The study was large, involving 23,874 miners from four mines, and retrospective in design, drawing its results from the medical records available for each miner. All subjects were black men between 18 and 65 years of age. They were divided into three groups: those who were HIV-negative throughout the study, those who were HIV-positive on study entry, and those whose infection status changed from negative to positive during the study. Miners were followed until they developed pulmonary tuberculosis, left the mines, or died. Tuberculosis incidence not only doubled within the first year of HIV infection but also increased four-fold after two years, with a further slight increase in those infected for longer periods of up to seven years.
Sonnenberg and colleagues explained that several characteristics of the gold mines greatly facilitated their research: a very high incidence of tuberculosis among the miners, due to crowded conditions and other work-related factors; the fact that the miners lived on-site at the mines, making their external environments relatively uniform; and the mines' provision of free, high-quality health care to the miners, including a voluntary HIV testing program and tuberculosis screening and treatment programs. The unique setting of the gold mines also provides a caveat: because the study population was not diverse and was characterized by unusually high rates of tuberculosis, the results may not be appl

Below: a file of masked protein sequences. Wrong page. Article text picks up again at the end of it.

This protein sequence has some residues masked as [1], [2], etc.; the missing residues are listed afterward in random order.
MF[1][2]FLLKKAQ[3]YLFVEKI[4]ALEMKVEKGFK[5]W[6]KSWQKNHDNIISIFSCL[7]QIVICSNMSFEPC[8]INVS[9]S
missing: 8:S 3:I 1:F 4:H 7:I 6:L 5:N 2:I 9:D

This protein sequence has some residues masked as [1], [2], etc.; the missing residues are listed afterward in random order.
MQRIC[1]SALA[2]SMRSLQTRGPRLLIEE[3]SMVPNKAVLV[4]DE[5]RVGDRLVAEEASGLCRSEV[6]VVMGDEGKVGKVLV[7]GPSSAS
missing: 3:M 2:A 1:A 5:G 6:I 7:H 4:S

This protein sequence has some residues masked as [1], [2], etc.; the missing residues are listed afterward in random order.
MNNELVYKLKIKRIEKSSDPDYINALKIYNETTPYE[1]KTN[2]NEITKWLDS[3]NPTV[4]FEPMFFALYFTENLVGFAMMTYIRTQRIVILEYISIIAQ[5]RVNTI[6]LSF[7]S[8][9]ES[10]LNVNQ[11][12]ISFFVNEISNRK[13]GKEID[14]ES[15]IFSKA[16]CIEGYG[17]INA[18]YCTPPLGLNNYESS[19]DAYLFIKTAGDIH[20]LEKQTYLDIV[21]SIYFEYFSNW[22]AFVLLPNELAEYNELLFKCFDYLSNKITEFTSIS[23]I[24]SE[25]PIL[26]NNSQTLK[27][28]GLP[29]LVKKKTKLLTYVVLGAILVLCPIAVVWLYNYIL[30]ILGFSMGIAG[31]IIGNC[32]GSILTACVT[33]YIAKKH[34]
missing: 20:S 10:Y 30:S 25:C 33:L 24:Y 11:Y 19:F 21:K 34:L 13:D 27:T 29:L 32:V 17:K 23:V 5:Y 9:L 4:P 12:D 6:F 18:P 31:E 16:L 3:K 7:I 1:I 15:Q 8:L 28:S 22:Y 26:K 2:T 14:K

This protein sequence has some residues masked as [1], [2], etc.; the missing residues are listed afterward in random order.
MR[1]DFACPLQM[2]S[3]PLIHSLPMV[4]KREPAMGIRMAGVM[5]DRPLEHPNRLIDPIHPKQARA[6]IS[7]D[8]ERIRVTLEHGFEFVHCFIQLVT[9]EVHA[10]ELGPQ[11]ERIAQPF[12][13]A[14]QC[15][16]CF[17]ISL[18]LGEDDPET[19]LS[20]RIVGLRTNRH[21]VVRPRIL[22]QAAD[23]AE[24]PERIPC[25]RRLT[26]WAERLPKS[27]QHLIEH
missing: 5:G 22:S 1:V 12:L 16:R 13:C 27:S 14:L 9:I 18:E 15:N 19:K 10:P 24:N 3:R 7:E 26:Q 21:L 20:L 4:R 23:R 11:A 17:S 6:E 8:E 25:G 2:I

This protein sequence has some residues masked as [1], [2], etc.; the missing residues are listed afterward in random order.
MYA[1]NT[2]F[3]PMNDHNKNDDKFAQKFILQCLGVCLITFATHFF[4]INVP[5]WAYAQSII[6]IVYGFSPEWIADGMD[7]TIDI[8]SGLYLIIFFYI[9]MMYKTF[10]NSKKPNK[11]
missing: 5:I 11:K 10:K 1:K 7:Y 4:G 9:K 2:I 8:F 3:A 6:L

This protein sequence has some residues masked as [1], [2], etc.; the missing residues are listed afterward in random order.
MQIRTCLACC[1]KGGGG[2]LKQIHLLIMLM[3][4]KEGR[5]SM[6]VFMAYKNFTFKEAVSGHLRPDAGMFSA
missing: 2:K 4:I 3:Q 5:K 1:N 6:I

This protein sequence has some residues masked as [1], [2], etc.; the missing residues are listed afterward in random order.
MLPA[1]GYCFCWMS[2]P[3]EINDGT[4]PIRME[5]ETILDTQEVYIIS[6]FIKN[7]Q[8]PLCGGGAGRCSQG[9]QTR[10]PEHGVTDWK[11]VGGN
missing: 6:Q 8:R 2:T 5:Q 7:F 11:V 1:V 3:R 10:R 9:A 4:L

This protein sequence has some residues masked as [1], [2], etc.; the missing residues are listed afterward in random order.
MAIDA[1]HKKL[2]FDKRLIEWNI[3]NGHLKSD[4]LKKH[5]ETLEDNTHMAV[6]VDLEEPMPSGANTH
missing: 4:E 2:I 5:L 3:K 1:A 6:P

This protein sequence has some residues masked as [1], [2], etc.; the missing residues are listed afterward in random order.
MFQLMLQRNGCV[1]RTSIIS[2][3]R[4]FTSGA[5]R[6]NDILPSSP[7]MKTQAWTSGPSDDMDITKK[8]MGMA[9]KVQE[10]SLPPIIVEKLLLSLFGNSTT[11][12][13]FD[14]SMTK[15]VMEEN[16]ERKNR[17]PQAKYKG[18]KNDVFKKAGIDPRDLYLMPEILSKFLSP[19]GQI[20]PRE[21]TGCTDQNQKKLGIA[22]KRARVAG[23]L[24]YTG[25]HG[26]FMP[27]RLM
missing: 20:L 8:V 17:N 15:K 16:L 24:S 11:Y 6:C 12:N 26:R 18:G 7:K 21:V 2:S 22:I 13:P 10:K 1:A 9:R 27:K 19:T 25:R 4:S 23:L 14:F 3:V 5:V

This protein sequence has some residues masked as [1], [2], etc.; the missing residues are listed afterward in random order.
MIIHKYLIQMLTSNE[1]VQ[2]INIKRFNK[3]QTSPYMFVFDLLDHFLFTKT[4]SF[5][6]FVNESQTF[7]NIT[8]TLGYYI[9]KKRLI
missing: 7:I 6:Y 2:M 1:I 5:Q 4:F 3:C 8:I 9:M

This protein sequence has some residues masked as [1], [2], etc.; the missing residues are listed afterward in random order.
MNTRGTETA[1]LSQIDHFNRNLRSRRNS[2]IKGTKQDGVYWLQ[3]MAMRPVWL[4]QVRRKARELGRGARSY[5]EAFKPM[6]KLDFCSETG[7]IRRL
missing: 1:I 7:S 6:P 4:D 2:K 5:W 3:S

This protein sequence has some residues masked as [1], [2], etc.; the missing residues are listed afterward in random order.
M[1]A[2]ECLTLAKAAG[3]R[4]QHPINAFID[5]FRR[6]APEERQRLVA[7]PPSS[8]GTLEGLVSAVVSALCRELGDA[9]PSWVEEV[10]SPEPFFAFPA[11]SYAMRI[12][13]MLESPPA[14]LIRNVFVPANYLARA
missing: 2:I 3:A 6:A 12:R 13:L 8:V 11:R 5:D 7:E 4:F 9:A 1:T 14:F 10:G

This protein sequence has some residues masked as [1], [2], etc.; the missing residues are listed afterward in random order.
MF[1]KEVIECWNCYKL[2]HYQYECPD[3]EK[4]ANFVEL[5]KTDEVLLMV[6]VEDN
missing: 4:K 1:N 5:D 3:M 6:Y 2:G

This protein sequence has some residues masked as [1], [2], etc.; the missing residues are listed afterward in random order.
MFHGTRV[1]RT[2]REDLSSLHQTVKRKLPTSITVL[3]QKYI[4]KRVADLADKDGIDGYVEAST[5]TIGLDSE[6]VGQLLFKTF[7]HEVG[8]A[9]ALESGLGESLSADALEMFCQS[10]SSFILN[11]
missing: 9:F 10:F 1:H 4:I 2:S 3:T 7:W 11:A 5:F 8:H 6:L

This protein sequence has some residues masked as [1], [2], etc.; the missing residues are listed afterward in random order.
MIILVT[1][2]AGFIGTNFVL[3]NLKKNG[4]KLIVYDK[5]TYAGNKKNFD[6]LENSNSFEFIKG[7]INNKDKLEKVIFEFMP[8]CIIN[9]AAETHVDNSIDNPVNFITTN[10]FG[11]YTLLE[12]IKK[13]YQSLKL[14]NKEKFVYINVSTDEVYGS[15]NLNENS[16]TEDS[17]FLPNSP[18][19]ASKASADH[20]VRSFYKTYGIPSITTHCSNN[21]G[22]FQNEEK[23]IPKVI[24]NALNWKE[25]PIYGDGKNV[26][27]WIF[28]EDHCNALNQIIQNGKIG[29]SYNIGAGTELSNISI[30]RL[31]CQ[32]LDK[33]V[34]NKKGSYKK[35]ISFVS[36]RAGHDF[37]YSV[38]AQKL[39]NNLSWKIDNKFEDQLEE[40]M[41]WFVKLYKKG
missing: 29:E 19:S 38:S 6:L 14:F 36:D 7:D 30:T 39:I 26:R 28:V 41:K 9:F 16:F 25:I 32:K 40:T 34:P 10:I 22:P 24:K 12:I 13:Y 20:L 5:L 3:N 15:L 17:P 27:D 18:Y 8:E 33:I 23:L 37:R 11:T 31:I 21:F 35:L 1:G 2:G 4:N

Contact: Diana Olson
Infectious Diseases Society of America